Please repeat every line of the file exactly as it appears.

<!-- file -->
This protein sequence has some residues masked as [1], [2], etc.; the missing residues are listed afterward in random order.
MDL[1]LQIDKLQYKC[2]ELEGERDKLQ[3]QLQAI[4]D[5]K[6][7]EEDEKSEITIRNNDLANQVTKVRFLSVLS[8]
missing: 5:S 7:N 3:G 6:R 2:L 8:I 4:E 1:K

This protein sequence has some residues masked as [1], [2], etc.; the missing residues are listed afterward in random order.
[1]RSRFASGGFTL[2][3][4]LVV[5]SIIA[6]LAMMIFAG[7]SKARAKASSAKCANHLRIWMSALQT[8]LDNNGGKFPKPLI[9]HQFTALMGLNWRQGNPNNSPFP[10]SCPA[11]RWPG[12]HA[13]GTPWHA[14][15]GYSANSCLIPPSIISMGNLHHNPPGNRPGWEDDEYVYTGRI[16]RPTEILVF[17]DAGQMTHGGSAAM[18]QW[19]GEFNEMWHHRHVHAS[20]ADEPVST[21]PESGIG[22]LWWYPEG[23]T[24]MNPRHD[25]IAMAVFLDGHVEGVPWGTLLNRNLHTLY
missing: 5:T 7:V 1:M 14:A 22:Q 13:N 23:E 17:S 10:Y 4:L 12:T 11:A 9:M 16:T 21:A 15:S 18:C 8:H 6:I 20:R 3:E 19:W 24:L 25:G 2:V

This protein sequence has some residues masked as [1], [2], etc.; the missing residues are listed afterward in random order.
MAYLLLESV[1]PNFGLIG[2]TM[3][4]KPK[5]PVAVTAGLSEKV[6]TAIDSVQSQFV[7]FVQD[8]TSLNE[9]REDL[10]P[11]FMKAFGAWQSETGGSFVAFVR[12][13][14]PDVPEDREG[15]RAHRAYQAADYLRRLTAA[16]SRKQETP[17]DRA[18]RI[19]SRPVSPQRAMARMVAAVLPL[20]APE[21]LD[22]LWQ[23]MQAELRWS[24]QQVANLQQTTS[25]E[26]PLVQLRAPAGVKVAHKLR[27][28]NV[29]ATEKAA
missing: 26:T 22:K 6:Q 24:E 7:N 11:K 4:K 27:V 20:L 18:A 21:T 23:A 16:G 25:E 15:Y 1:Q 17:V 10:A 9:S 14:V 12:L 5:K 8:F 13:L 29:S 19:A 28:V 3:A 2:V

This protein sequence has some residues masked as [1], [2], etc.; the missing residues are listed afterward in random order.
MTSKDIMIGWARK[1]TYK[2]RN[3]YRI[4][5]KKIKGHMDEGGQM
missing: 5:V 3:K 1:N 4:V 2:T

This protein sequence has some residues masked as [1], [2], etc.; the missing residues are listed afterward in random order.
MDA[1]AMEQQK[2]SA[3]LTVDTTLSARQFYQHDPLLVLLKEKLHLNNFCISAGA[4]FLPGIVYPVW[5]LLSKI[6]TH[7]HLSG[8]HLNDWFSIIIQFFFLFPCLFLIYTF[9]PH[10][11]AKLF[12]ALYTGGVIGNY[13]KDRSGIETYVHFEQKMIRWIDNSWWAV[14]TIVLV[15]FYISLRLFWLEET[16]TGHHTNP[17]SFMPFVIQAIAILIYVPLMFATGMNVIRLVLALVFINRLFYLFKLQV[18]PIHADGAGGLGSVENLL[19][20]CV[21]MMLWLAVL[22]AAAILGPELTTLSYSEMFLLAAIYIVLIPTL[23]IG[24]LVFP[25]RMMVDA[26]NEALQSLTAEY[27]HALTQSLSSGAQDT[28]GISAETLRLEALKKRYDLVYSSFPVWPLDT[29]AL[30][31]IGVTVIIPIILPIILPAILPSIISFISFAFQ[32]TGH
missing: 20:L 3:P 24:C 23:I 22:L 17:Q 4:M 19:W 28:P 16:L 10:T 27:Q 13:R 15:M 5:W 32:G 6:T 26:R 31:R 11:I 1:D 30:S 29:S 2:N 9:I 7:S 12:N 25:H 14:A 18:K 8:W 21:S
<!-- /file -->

This protein sequence has some residues masked as [1], [2], etc.; the missing residues are listed afterward in random order.
MDL[1]LQIDKLQYKC[2]ELEGERDKLQ[3]QLQAI[4]D[5]K[6][7]EEDEKSEITIRNNDLANQVTKVRFLSVLS[8]
missing: 5:S 7:N 3:G 6:R 2:L 8:I 4:E 1:K

This protein sequence has some residues masked as [1], [2], etc.; the missing residues are listed afterward in random order.
[1]RSRFASGGFTL[2][3][4]LVV[5]SIIA[6]LAMMIFAG[7]SKARAKASSAKCANHLRIWMSALQT[8]LDNNGGKFPKPLI[9]HQFTALMGLNWRQGNPNNSPFP[10]SCPA[11]RWPG[12]HA[13]GTPWHA[14][15]GYSANSCLIPPSIISMGNLHHNPPGNRPGWEDDEYVYTGRI[16]RPTEILVF[17]DAGQMTHGGSAAM[18]QW[19]GEFNEMWHHRHVHAS[20]ADEPVST[21]PESGIG[22]LWWYPEG[23]T[24]MNPRHD[25]IAMAVFLDGHVEGVPWGTLLNRNLHTLY
missing: 5:T 7:V 1:M 14:A 22:Q 13:N 23:E 17:S 10:Y 4:L 12:T 11:A 9:M 16:T 21:A 15:S 18:C 8:H 6:I 20:R 3:E 19:W 24:L 25:G 2:V

This protein sequence has some residues masked as [1], [2], etc.; the missing residues are listed afterward in random order.
MAYLLLESV[1]PNFGLIG[2]TM[3][4]KPK[5]PVAVTAGLSEKV[6]TAIDSVQSQFV[7]FVQD[8]TSLNE[9]REDL[10]P[11]FMKAFGAWQSETGGSFVAFVR[12][13][14]PDVPEDREG[15]RAHRAYQAADYLRRLTAA[16]SRKQETP[17]DRA[18]RI[19]SRPVSPQRAMARMVAAVLPL[20]APE[21]LD[22]LWQ[23]MQAELRWS[24]QQVANLQQTTS[25]E[26]PLVQLRAPAGVKVAHKLR[27][28]NV[29]ATEKAA
missing: 26:T 22:K 6:Q 24:E 7:N 11:K 4:K 27:V 20:L 18:A 21:T 23:A 16:G 25:E 15:Y 1:Q 17:V 10:A 9:S 14:V 12:L 5:K 8:F 13:L 29:S 19:A 28:V 3:A 2:V

This protein sequence has some residues masked as [1], [2], etc.; the missing residues are listed afterward in random order.
MTSKDIMIGWARK[1]TYK[2]RN[3]YRI[4][5]KKIKGHMDEGGQM
missing: 5:V 3:K 1:N 4:V 2:T

This protein sequence has some residues masked as [1], [2], etc.; the missing residues are listed afterward in random order.
MDA[1]AMEQQK[2]SA[3]LTVDTTLSARQFYQHDPLLVLLKEKLHLNNFCISAGA[4]FLPGIVYPVW[5]LLSKI[6]TH[7]HLSG[8]HLNDWFSIIIQFFFLFPCLFLIYTF[9]PH[10][11]AKLF[12]ALYTGGVIGNY[13]KDRSGIETYVHFEQKMIRWIDNSWWAV[14]TIVLV[15]FYISLRLFWLEET[16]TGHHTNP[17]SFMPFVIQAIAILIYVPLMFATGMNVIRLVLALVFINRLFYLFKLQV[18]PIHADGAGGLGSVENLL[19][20]CV[21]MMLWLAVL[22]AAAILGPELTTLSYSEMFLLAAIYIVLIPTL[23]IG[24]LVFP[25]RMMVDA[26]NEALQSLTAEY[27]HALTQSLSSGAQDT[28]GISAETLRLEALKKRYDLVYSSFPVWPLDT[29]AL[30][31]IGVTVIIPIILPIILPAILPSIISFISFAFQ[32]TGH
missing: 20:L 3:P 24:C 23:I 22:L 17:Q 4:M 19:W 28:P 16:L 10:T 27:Q 13:R 15:M 5:W 32:G 6:T 26:R 31:R 11:I 1:D 30:S 29:S 2:N 9:I 7:S 12:N 25:H 14:A 18:K 8:W 21:S